Harrisburg in Dauphin County, Pennsylvania — The American Northeast (Mid-Atlantic)
Present State Capitol Building
Upon the destruction of the Old Capitol Building in 1897, the sense of loss was quickly replaced by a new spirit of community advancement for which the construction of a new Capitol Building would act as catalyst. In order to continue the operations of state government, a plain and unadorned interim Capitol, designed by Henry Ives Cobb, was hastily erected on a "shoe-string" budget on the same site as the old. Public criticism of this building resulted in the establishment of the Capitol Building Commission in 1901, charged to methodically plan for the expansion and elaboration of Cobb's interim structure that would be cloaked within the walls of the new building. Philadelphia architect Joseph Miller Huston won the design competition. His intent was to design a Capitol that applied the artistic expression of the Italian Renaissance to a new Renaissance in America. With the 272 foot high dome modeled after that of Michelangelo's St. Peter's in Rome, and the main stairway in the rotunda after the Grand Opera House in Paris, a building emerged that was magnificent...a "Palace of Art," rich with marble, gold, tile, murals and sculpture produced by
By William Pfingsten, March 21, 2008
1. Present State Capitol Building Marker
such internationally prominent artists, sculptures and artisans as Abbey, Barnard, Oakley, Van Ingen and Mercer. Heralded by President Theodore Roosevelt upon its dedication on October 4, 1905 as "the handsomeness building I ever saw," the Capitol's grandeur, which may endlessly be described, unleashed an unparalleled movement of civic improvement and pride in Harrisburg that would build the foundations of the great City that we know today.
By William Pfingsten, March 21, 2008
2. Pennsylvania State Capitol Building.
Marker can be seen in the red brick area at the bottom of the photograph.
The unadorned interim Capitol Building in 1901.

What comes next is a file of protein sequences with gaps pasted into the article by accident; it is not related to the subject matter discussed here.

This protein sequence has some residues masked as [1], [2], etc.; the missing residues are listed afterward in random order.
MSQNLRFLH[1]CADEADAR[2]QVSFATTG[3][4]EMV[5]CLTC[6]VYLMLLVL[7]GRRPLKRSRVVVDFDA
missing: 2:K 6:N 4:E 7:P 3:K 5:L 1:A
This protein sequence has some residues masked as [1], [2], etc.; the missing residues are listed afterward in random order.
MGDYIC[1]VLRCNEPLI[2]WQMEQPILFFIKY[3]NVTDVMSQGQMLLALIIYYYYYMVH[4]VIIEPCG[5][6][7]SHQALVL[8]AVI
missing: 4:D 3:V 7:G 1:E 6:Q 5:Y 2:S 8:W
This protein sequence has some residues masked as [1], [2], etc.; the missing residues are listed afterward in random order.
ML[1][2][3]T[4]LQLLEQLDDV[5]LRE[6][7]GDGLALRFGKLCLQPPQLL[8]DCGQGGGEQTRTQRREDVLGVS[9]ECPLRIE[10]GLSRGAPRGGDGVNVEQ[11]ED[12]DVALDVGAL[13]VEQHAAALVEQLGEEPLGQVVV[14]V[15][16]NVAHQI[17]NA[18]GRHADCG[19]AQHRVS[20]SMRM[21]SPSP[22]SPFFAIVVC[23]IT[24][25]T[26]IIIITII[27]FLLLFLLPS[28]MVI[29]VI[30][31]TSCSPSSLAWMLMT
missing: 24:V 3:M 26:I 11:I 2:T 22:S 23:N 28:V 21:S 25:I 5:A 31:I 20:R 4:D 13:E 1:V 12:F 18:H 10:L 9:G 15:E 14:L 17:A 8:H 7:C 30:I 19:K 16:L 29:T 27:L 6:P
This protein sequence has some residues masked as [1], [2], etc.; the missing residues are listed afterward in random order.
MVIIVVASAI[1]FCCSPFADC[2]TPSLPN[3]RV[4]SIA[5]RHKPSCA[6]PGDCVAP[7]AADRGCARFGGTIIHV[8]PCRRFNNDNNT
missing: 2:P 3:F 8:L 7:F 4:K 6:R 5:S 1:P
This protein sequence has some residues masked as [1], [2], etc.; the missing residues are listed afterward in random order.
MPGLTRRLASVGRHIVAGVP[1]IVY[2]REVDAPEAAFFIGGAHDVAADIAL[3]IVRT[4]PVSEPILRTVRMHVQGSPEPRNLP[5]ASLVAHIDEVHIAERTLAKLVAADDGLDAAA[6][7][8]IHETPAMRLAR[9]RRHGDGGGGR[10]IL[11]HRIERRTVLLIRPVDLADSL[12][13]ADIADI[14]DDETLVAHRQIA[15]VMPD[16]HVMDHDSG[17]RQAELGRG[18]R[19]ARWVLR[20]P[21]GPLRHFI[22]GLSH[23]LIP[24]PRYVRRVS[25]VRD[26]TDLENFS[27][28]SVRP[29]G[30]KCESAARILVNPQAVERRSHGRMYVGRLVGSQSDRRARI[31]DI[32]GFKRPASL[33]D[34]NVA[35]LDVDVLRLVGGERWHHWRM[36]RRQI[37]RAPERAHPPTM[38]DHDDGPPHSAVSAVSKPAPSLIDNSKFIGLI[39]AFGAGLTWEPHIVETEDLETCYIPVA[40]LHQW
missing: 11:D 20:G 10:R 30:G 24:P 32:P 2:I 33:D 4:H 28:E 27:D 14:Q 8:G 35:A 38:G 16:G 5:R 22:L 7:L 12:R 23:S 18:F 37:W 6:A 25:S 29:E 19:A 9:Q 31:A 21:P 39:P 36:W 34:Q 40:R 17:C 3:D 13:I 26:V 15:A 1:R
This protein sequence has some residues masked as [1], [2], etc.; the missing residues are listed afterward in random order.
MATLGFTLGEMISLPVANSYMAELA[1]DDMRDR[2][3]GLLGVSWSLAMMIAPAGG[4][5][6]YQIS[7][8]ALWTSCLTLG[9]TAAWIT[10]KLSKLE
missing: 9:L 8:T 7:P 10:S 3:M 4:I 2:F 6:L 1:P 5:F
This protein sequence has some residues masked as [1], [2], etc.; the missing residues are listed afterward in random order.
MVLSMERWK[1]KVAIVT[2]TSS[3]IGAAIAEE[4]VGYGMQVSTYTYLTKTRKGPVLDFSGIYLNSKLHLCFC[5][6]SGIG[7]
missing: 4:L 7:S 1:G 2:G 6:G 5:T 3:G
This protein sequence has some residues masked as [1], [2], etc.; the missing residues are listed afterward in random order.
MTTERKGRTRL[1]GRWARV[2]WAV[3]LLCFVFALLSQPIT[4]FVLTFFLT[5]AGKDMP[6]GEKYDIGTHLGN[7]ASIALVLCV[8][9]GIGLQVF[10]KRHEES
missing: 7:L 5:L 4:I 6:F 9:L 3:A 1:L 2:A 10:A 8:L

1908 Postcard View of the Present State Capitol Building
Erected by The Harrisburg History Project Commissioned by Mayor Stephen R. Reed.
Topics and series. This historical marker is listed in these topic lists: Architecture • Industry & Commerce. In addition, it is included in the Former U.S. Presidents: #26 Theodore Roosevelt, and the Pennsylvania, The Harrisburg History Project series lists.
Location. 40° 15.835′ N, 76° 53.1′ W. Marker is in Harrisburg, Pennsylvania, in Dauphin County. Marker is at the intersection of State Street and Third Street, on the left when traveling east on State Street. Touch for map. Marker is in this post office area: Harrisburg PA 17101, United States of America. Touch for directions.
Other nearby markers. At least 8 other markers are within walking distance of this marker. Old Capitol Building (here, next to this marker); Public Sector Unionism
(a few steps from this marker); Grace United Methodist Church (within shouting distance of this marker); Grace Methodist Church (about 300 feet away, measured in a direct line); Pennsylvania State Capitol Building (about 300 feet away); Saint Patrick's Cathedral (about 300 feet away); State Capitol (about 300 feet away); Old Brick Capitol (about 300 feet away). Touch for a list and map of all markers in Harrisburg.
By John K. Robinson, April 6, 2011
3. Present State Capitol Building, west facade
By Bradley Owen, July 31, 2018
4. An interior view of the Capitol Building Dome
Credits. This page was last revised on August 22, 2020. It was originally submitted on March 28, 2008, by Bill Pfingsten of Bel Air, Maryland. This page has been viewed 1,496 times since then and 4 times this year. Last updated on August 15, 2020, by Bradley Owen of Morgantown, West Virginia. Photos: 1, 2. submitted on March 28, 2008, by Bill Pfingsten of Bel Air, Maryland. 3. submitted on April 9, 2011, by John K. Robinson of Harrisburg, Pennsylvania. 4. submitted on August 15, 2020, by Bradley Owen of Morgantown, West Virginia.